Welcome to the homepage of the
Statistics and Machine Learning Reading Group at Carnegie Mellon University!

We are group of faculty and students in Statistics and Machine Learning broadly interested in research at the intersection of these two disciplines.

Unless otherwise notified, our regular meeting is on Tues 3:30-5pm in GHC-8102 every week (starting 9/4/2018). Please email alnurali at gmail dot com if you would like join our mailing list.

If you would like to present in an upcoming meeting, please signup here.

Topics of choice are flexible. As a guideline, here is a list of interesting papers that we hope to read this semster.


A Continuous-Time View of Early Stopping for Least Squares Regression

Tues 10/16, 3:30pm, Gates 8102
Speaker: Alnur Ali
Abstract: We study the statistical properties of the iterates generated by gradient descent, applied to the fundamental problem of least squares regression. We take a continuous-time view, i.e., consider infinitesimal step sizes in gradient descent, in which case the iterates form a trajectory called gradient flow. In a random matrix theory setup, which allows the number of samples $n$ and features $p$ to diverge in such a way that $p/n \to \gamma \in (0,\infty)$, we derive and analyze an asymptotic risk expression for gradient flow. In particular, we compare the asymptotic risk profile of gradient flow to that of ridge regression. When the feature covariance is spherical, we show that the optimal asymptotic gradient flow risk is between 1 and 1.25 times the optimal asymptotic ridge risk. Further, we derive a calibration between the two risk curves under which the asymptotic gradient flow risk no more than 2.25 times the asymptotic ridge risk, at all points along the path. We present a number of other results illustrating the connections between gradient flow and $\ell_2$ regularization, and numerical experiments that support our theory.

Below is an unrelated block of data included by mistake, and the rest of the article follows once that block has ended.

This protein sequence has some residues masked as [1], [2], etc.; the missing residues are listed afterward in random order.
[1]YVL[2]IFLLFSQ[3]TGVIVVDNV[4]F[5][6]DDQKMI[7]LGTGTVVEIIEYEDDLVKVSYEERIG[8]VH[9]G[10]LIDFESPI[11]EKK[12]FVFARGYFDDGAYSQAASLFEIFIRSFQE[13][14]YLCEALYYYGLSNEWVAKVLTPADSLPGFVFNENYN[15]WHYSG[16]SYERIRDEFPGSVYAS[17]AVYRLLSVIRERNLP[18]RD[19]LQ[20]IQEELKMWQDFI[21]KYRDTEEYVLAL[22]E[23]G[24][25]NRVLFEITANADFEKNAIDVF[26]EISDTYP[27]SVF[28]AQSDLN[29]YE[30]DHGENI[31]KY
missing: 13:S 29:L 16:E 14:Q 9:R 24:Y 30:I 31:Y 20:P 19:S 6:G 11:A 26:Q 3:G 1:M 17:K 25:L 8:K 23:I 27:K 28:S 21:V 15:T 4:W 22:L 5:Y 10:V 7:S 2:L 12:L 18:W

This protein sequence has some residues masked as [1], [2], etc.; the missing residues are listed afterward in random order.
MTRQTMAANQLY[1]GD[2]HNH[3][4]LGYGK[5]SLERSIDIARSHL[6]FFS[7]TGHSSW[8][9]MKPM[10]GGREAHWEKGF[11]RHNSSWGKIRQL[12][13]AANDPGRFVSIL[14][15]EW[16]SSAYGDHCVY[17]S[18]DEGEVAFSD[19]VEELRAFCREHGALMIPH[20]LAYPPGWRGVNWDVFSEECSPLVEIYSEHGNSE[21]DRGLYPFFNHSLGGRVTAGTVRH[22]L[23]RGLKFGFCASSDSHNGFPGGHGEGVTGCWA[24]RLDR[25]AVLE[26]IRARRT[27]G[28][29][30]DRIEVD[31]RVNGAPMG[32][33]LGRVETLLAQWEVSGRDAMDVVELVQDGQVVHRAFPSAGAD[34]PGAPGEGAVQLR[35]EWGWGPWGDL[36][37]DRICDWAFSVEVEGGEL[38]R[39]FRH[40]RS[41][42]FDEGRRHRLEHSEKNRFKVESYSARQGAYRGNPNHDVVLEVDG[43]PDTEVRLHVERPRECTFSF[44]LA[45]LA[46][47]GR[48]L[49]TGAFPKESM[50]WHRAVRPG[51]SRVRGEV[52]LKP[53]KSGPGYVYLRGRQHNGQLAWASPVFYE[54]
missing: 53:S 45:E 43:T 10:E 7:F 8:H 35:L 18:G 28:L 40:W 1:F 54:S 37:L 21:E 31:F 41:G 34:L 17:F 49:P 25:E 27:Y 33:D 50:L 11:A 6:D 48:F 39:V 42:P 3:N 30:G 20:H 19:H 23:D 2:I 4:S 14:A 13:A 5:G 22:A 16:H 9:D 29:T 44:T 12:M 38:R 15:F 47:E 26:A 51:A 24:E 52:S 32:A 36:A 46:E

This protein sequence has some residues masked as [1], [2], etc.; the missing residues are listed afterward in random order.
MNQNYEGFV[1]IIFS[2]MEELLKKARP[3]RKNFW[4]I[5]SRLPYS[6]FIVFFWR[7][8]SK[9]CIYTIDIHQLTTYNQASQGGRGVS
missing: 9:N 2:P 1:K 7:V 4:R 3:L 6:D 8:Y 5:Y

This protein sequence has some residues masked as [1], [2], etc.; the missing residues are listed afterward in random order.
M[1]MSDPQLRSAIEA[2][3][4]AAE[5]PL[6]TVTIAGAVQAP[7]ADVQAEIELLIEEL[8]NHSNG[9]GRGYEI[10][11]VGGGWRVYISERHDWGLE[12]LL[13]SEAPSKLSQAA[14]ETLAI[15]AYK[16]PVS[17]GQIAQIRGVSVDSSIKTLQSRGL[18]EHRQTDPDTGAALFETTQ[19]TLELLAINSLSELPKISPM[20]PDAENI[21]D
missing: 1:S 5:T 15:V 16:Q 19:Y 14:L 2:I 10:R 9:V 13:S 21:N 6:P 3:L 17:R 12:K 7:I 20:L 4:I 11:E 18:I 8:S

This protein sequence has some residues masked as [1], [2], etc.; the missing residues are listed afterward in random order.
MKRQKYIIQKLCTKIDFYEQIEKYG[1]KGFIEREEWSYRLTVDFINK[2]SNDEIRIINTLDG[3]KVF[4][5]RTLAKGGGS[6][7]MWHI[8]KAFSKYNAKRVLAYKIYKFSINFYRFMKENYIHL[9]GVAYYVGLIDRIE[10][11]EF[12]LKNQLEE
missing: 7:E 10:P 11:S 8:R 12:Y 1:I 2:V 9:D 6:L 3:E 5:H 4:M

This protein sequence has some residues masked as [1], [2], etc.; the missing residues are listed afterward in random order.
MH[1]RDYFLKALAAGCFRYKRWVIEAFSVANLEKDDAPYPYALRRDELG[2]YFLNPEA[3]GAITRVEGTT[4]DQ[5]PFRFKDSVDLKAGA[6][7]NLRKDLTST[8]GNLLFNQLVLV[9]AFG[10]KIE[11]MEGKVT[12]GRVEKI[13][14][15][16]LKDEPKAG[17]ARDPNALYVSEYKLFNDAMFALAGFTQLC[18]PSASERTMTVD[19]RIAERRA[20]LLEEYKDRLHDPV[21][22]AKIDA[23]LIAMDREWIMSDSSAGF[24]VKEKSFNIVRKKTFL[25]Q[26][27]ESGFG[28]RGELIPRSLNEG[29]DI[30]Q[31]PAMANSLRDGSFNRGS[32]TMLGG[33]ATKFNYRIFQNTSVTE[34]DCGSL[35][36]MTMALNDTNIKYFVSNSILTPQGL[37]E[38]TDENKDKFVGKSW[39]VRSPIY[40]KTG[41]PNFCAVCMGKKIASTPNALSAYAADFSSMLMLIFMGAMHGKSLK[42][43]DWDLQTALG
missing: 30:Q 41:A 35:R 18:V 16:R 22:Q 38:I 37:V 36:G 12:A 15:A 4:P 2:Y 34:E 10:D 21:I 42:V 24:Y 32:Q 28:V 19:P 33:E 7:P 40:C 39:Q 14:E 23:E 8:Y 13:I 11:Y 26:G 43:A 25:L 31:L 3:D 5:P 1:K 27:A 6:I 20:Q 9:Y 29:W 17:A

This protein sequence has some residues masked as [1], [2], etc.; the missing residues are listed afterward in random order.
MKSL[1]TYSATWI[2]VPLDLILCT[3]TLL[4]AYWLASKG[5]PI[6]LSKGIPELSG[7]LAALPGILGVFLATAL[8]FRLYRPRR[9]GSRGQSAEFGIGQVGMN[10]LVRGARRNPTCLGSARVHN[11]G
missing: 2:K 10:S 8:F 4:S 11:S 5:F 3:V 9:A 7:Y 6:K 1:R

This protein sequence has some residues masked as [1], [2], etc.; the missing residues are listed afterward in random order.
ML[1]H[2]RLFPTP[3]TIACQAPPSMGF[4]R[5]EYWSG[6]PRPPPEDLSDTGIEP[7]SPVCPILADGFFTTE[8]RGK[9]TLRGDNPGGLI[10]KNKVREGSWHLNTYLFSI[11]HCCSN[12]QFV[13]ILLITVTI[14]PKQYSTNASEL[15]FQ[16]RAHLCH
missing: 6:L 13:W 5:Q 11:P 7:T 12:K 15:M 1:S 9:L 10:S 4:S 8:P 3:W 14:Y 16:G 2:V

Marchenko-Pastur Asymptotics and the Limiting Risk of Ridge Regression

Tues 10/9, 3:30pm, Gates 8102
Speaker: Ryan Tibshirani
Abstract: I'll give a high-level intro to some basic in random matrix theory, primarily surrounding the Marchenko-Pastur law. Then I'll talk about how this and other more recent results in random matrix theory can be leveraged to understand the asymptotics of ridge regression in a very general and interesting way, due to Dobriban and Wager (2018) https://arxiv.org/pdf/1507.03003.pdf. Time permitting, I'll also mention some recent work by Alnur Ali, Zico Kolter, and myself, where we use similar techniques to develop an understanding of gradient flow (continuous-time gradient descent) and its relationship to ridge.

On file-drawer problems and estimation with truncated data

Tues 10/2, 3:30pm, Gates 8102
Speaker: Asaf Weinstein
Abstract: Suppose that you have a copy of a single issue of a medical journal whose policy is to publish 100 findings with p-values<0.05. You take a look at the first article and see a reported p-value of 0.03. What do you make out of this information, being aware of the selection effect and remembering that you only have access to the published articles? A reasonable correction would be to estimate the fraction of nulls among reported findings with p-value<0.03. We discuss ideas for estimating this quantity from only the reported (truncated) p-values. Focusing attention on estimation rather than testing, we propose an empirical Bayes estimator for the mean effect size for the published findings. This can be considered an analogue of Efron’s (2012) methods for the case where only the selected are observed. This is joint work with Amit Meir.

Online Learning, Probabilistic Inequalities, and the Burkholder Method

Tues 9/25, 3:30pm, Gates 8102
Speaker: Dylan Foster